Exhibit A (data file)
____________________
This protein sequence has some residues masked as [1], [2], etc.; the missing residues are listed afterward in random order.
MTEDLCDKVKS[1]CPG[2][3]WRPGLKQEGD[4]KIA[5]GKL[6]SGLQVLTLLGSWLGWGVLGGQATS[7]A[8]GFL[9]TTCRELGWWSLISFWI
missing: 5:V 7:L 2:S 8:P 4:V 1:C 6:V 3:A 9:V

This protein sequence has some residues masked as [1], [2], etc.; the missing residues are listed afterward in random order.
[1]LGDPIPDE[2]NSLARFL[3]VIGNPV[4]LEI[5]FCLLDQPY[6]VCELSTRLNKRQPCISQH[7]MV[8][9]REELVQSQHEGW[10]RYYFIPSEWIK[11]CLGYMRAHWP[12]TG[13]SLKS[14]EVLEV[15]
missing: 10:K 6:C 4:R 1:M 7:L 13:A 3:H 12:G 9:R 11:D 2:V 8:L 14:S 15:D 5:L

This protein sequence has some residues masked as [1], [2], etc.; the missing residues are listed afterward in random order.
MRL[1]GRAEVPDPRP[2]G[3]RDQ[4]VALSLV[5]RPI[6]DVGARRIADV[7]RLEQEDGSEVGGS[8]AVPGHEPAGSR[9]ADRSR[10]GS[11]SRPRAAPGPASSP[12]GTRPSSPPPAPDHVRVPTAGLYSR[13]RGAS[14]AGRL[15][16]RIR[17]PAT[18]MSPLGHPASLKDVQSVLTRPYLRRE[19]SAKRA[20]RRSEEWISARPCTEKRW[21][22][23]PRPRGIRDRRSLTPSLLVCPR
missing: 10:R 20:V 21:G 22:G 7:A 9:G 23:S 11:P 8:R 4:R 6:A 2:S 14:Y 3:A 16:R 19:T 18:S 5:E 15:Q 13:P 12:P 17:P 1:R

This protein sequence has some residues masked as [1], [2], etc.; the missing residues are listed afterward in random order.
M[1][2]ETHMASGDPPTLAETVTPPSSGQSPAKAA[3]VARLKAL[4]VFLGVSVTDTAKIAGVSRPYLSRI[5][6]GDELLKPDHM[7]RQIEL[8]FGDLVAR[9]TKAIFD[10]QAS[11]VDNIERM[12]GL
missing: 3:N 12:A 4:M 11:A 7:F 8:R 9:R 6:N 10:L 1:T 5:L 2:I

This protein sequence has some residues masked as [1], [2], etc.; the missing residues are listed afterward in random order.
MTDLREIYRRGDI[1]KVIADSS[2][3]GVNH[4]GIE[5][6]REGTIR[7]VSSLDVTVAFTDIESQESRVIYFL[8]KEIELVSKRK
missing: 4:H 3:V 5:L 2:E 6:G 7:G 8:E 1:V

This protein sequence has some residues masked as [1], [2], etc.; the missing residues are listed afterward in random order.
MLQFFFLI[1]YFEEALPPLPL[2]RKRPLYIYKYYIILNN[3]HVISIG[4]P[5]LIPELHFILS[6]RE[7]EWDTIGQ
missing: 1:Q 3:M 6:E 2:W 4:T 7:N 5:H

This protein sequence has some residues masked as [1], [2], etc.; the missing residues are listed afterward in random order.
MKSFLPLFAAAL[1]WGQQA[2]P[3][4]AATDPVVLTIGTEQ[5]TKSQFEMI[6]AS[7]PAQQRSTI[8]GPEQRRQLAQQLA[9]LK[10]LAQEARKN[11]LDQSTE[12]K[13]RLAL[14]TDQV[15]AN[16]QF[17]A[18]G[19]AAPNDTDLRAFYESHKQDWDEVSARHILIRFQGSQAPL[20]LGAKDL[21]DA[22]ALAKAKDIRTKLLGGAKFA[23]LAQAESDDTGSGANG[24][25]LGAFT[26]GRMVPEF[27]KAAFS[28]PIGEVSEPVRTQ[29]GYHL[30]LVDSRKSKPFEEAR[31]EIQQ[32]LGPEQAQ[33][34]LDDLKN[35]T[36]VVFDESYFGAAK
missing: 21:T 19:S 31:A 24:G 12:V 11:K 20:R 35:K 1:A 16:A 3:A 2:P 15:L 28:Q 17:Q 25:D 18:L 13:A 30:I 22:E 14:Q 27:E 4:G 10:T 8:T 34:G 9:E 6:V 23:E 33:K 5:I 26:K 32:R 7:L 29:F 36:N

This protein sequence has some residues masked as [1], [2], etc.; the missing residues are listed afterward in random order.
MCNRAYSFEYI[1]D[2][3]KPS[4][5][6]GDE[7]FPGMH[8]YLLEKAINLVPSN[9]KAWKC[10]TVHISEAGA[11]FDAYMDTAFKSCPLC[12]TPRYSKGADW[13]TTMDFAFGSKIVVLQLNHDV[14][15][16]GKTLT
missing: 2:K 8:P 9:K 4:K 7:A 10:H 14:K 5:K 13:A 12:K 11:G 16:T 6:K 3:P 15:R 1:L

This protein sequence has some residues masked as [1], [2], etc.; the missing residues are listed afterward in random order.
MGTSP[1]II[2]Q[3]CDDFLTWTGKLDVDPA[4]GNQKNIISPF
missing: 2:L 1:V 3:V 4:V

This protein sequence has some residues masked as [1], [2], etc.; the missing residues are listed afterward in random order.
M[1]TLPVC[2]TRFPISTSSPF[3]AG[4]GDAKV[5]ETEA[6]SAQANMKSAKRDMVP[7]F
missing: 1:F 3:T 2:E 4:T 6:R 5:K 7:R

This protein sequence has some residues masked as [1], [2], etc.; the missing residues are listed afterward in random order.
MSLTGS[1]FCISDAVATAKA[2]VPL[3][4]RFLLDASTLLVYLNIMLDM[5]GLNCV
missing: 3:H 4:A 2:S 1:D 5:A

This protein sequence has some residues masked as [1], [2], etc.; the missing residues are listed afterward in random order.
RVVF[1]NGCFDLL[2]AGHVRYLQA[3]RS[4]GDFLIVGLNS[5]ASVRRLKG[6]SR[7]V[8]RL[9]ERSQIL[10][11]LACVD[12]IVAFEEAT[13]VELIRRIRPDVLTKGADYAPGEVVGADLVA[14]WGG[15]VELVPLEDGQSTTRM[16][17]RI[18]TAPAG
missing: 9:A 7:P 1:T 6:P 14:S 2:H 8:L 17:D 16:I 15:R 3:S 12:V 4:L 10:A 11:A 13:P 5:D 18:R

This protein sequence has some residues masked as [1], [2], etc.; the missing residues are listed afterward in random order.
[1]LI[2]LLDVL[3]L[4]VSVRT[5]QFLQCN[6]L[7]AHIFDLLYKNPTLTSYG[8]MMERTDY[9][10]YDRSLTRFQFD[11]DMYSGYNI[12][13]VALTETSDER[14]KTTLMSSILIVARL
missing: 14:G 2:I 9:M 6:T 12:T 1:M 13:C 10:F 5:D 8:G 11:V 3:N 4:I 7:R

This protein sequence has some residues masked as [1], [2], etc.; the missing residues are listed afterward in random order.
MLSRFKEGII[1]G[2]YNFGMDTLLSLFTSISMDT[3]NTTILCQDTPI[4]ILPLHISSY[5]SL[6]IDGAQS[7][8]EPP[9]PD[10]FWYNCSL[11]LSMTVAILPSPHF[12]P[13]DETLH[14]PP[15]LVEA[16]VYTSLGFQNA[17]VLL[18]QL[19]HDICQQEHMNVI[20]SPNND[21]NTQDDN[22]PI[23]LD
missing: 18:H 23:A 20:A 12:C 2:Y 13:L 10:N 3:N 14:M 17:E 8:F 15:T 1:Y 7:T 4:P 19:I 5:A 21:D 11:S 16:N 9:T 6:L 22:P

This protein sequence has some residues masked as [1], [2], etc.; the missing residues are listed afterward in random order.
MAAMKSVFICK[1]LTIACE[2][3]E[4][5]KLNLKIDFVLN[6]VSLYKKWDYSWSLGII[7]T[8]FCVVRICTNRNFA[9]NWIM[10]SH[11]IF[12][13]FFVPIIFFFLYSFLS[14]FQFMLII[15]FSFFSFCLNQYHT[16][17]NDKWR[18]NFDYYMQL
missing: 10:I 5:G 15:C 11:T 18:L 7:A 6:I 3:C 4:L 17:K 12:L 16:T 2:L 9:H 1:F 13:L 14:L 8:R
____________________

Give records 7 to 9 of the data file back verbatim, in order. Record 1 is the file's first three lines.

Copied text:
This protein sequence has some residues masked as [1], [2], etc.; the missing residues are listed afterward in random order.
MKSFLPLFAAAL[1]WGQQA[2]P[3][4]AATDPVVLTIGTEQ[5]TKSQFEMI[6]AS[7]PAQQRSTI[8]GPEQRRQLAQQLA[9]LK[10]LAQEARKN[11]LDQSTE[12]K[13]RLAL[14]TDQV[15]AN[16]QF[17]A[18]G[19]AAPNDTDLRAFYESHKQDWDEVSARHILIRFQGSQAPL[20]LGAKDL[21]DA[22]ALAKAKDIRTKLLGGAKFA[23]LAQAESDDTGSGANG[24][25]LGAFT[26]GRMVPEF[27]KAAFS[28]PIGEVSEPVRTQ[29]GYHL[30]LVDSRKSKPFEEAR[31]EIQQ[32]LGPEQAQ[33][34]LDDLKN[35]T[36]VVFDESYFGAAK
missing: 21:T 19:S 31:A 24:G 12:V 11:K 20:R 35:K 1:A 16:A 3:A 2:P 15:L 28:Q 17:Q 25:D 18:L 13:A 30:I 22:E 14:Q 27:E 4:G 10:T 8:T 34:G 9:E 6:V 23:E 33:K 5:I 26:K 32:R 7:L 29:F 36:N

This protein sequence has some residues masked as [1], [2], etc.; the missing residues are listed afterward in random order.
MCNRAYSFEYI[1]D[2][3]KPS[4][5][6]GDE[7]FPGMH[8]YLLEKAINLVPSN[9]KAWKC[10]TVHISEAGA[11]FDAYMDTAFKSCPLC[12]TPRYSKGADW[13]TTMDFAFGSKIVVLQLNHDV[14][15][16]GKTLT
missing: 2:K 8:P 9:K 4:K 7:A 10:H 14:K 5:K 13:A 12:K 11:G 16:T 6:K 3:P 15:R 1:L

This protein sequence has some residues masked as [1], [2], etc.; the missing residues are listed afterward in random order.
MGTSP[1]II[2]Q[3]CDDFLTWTGKLDVDPA[4]GNQKNIISPF
missing: 2:L 1:V 3:V 4:V